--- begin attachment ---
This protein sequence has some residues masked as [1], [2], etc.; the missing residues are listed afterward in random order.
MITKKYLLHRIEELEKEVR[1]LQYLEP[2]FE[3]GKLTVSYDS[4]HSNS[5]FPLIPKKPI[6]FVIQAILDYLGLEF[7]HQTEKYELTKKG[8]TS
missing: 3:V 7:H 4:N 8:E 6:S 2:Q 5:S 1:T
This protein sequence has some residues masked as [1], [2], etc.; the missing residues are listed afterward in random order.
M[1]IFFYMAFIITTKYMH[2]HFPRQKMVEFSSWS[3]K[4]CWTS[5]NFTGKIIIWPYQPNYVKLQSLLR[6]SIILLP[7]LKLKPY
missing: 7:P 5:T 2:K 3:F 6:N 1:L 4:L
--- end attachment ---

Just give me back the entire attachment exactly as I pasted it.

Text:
This protein sequence has some residues masked as [1], [2], etc.; the missing residues are listed afterward in random order.
MITKKYLLHRIEELEKEVR[1]LQYLEP[2]FE[3]GKLTVSYDS[4]HSNS[5]FPLIPKKPI[6]FVIQAILDYLGLEF[7]HQTEKYELTKKG[8]TS
missing: 3:V 7:H 4:N 8:E 6:S 2:Q 5:S 1:T
This protein sequence has some residues masked as [1], [2], etc.; the missing residues are listed afterward in random order.
M[1]IFFYMAFIITTKYMH[2]HFPRQKMVEFSSWS[3]K[4]CWTS[5]NFTGKIIIWPYQPNYVKLQSLLR[6]SIILLP[7]LKLKPY
missing: 7:P 5:T 2:K 3:F 6:N 1:L 4:L